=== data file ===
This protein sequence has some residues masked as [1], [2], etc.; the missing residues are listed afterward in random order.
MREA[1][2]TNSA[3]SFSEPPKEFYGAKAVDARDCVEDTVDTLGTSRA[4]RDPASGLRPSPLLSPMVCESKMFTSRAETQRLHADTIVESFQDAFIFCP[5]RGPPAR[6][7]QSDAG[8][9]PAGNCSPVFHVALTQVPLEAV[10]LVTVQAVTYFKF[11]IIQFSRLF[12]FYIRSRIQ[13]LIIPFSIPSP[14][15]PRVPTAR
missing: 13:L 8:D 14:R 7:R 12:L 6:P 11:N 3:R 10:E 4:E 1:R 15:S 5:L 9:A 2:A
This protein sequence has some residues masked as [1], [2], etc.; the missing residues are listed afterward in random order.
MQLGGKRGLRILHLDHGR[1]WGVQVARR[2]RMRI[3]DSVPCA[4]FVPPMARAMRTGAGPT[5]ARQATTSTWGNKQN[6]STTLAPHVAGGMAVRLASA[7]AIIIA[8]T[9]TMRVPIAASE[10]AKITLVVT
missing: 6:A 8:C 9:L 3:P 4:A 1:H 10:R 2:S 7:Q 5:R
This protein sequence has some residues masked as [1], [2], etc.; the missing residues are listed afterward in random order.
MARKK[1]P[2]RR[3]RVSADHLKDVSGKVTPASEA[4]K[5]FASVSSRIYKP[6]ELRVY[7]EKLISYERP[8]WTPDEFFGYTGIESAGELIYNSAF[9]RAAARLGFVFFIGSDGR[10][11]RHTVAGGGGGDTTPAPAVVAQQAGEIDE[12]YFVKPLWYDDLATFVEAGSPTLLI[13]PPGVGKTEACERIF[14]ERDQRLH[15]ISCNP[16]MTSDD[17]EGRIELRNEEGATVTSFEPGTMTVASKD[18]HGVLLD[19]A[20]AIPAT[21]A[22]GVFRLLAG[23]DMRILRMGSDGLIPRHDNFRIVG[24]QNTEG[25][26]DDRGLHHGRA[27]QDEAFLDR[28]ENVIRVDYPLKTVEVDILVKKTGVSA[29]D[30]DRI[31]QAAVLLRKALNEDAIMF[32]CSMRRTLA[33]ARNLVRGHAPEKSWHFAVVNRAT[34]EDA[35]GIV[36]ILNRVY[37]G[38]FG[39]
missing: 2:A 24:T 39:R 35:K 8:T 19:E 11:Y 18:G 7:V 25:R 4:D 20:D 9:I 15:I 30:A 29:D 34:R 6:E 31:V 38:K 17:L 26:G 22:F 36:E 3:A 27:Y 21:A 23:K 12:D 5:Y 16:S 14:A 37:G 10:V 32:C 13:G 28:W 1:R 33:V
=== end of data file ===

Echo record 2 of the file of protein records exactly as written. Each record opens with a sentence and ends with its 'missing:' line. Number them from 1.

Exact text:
This protein sequence has some residues masked as [1], [2], etc.; the missing residues are listed afterward in random order.
MQLGGKRGLRILHLDHGR[1]WGVQVARR[2]RMRI[3]DSVPCA[4]FVPPMARAMRTGAGPT[5]ARQATTSTWGNKQN[6]STTLAPHVAGGMAVRLASA[7]AIIIA[8]T[9]TMRVPIAASE[10]AKITLVVT
missing: 6:A 8:C 9:L 3:P 4:A 1:H 10:R 2:S 7:Q 5:R